How The "Fishbowl" Counseling Technique Is Helping Liberals & Conservatives Find Common Ground

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During and after the 2016 presidential race in the United States, various political and social analysts observed steep ideological chasms between Democrats and Republicans. Later on, their observations were corroborated by a study conducted in October by the Pew Research Center. Ultimately, the study suggested that the partisan division between liberals and conservatives was at its highest point in American history. Addressing this gap, one group is using a counseling method to bring Democrats and Republicans closer.

In a report published by NPR on Saturday, a group known as Better Angels is trying to bring liberals and conservatives to a common ground by using a well-known counseling method usually reserved for disgruntled couples. In other words, a technique traditionally employed to save marriages is being repurposed to bridge the deepest political divides in America. And the results suggest it's working.

The report detailed one of the sessions held by the organizers in Brentwood, Tennessee, where six Republicans sat in an inner circle and seven Democrats sat in an outer circle surrounding their conservative peers.

In this session, the inner group reportedly voiced their views to each other while the external group quietly listened and took notes. A facilitator from the group asked the inner group to ask each other about aspects of their ideological peers that unsettled them. The conversation went on.

In doing so, Better Angels used the fishbowl counseling technique. As its primary goal, the fishbowl technique is meant to provide an honest group discussion where two sub-groups form. The inner circle is the group that talks while the outer circle is the group that listens and can ask questions later on. The outer group cannot interrupt the inner circle's conversation and can only take notes while the members talk to each other. The inner group is supposed to carry an honest conversation among itself. The idea behind the fishbowl approach is to offer an alternative to fiery debates and controversial panel discussions where tempers may flare.

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The main philosophy that seems to be guiding Better Angels is one directed at unity. The group's "pledge" details four points. Firstly, the network says that it commits to understanding a political position before judging it. Secondly, the group seeks to engage with opponents as opposed to ostracizing them. Thirdly, it says that it supports "leaders and policies aiming to bring us together rather than divide us."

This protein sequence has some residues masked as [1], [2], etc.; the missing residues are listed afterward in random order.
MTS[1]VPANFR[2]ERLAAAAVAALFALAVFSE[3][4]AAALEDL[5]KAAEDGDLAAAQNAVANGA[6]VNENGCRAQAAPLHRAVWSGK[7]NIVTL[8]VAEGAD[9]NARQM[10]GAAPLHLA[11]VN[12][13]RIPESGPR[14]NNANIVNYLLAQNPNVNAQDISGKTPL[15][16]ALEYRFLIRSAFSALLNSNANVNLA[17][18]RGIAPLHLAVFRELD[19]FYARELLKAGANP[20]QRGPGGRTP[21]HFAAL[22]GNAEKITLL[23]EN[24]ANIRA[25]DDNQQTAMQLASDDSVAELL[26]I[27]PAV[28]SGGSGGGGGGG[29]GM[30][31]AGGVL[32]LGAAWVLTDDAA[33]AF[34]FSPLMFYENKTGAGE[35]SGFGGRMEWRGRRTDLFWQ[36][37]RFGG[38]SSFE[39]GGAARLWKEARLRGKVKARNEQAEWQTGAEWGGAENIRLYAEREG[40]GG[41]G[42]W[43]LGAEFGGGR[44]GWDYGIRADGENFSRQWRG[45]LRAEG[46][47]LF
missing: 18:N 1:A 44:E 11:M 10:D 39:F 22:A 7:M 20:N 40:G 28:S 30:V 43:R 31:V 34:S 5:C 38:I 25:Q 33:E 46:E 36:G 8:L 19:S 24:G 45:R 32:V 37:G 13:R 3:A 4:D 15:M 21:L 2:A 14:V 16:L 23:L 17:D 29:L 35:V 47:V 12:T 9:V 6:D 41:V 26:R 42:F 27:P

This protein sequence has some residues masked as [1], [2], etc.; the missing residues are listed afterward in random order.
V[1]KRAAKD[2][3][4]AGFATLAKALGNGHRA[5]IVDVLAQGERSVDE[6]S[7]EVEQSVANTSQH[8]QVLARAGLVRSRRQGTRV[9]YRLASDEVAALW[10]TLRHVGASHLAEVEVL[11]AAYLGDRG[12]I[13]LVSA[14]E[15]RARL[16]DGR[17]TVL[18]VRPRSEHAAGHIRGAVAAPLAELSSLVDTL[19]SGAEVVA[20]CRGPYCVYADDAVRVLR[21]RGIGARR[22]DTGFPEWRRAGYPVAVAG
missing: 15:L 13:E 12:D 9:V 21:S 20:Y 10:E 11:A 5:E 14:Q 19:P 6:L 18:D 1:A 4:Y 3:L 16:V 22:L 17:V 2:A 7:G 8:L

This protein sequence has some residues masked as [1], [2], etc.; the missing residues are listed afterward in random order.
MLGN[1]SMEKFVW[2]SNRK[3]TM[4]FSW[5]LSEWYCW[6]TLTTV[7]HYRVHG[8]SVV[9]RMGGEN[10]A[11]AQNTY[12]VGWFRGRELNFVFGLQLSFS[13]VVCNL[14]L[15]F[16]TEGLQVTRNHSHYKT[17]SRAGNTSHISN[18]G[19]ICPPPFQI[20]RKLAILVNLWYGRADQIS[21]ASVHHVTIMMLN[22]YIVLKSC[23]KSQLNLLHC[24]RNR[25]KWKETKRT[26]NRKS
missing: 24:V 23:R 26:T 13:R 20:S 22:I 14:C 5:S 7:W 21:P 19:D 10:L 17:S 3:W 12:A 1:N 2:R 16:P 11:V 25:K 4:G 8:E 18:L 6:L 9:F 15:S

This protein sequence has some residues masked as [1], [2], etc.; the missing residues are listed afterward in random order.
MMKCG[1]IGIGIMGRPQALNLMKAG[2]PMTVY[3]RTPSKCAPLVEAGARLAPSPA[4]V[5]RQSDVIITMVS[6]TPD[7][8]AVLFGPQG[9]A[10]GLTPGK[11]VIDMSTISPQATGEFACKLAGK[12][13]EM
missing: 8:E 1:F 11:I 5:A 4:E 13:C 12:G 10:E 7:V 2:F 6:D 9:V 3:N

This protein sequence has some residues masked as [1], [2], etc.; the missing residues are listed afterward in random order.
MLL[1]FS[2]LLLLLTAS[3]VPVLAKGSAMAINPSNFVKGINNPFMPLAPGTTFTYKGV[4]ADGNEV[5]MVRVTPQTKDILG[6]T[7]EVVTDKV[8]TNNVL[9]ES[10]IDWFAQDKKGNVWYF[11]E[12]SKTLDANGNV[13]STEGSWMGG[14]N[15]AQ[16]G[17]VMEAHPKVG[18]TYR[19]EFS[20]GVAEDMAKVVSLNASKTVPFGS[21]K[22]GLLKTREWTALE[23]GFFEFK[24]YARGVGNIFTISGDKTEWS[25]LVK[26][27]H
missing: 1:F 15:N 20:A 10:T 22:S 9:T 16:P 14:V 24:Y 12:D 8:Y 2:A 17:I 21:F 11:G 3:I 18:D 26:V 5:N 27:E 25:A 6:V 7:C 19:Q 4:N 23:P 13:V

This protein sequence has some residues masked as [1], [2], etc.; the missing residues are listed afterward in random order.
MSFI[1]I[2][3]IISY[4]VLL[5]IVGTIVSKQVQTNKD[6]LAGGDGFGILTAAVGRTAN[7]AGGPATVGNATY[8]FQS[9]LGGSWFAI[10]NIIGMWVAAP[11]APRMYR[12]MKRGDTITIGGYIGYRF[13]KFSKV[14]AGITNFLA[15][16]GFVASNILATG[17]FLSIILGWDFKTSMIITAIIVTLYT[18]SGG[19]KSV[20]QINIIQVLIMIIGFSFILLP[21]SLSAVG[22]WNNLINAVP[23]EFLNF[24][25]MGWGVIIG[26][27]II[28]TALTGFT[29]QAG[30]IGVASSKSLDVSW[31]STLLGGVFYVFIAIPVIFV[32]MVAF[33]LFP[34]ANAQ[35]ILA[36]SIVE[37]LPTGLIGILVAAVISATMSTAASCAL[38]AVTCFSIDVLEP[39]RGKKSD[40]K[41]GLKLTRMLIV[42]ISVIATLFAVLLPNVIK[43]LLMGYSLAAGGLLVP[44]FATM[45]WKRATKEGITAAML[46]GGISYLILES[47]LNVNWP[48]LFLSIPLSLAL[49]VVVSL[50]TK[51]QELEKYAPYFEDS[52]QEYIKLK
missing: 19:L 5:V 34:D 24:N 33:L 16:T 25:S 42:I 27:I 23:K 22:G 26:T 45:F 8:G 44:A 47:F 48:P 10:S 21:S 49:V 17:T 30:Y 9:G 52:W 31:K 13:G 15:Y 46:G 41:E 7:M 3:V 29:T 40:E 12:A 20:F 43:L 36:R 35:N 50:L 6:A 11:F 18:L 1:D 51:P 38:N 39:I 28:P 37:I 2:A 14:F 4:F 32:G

Lastly, Better Angels says it commits to using social media to impart thoughtful empathy and "not anger and mistrust." In similar fashion to Better Angels, websites like Brooklyn-based Kialo are trying to facilitate self-proclaimed "thoughtful" discussions for divisive questions, such as "is gender a social construct?"

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Better Angels' pledge may help bring people closer in a country where liberals find pro-Donald Trump fans repulsive, according to a a July Pew Research Center study. At least 47 percent of liberals said that they would feel a "strain" on their friendship if they found out that their friend supported Trump. On the conservative end of the political spectrum, the repulsion expressed by right-leaning Americans seemed to be lower with 13 percent saying they would feel negatively toward a pro-Hillary Clinton friend.

According to the report, the group has conducted 40 workshops across the politically fragmented American landscape since 2016. And it doesn't seem to have plans to put a pause to it efforts. Some of its attendees have even expressed changes in their political paradigms. One of the participants of the group from Ohio, Greg Smith, told NPR that Better Angels' workshops positively changed his views. "I was what one might consider a real hardcore conservative. And just kind of immovable," he said.

Through the workshops, Smith met a Muslim and formed a friendship with him. Now they both socialize together with plans to visit each other's places of worship. "It's been an eye-opener. I've actually changed my viewpoint of some people, even President Obama," Smith said. Perhaps with Better Angels' continued efforts, ideological adherences may soften and common themes of humanity may bring Americans closer.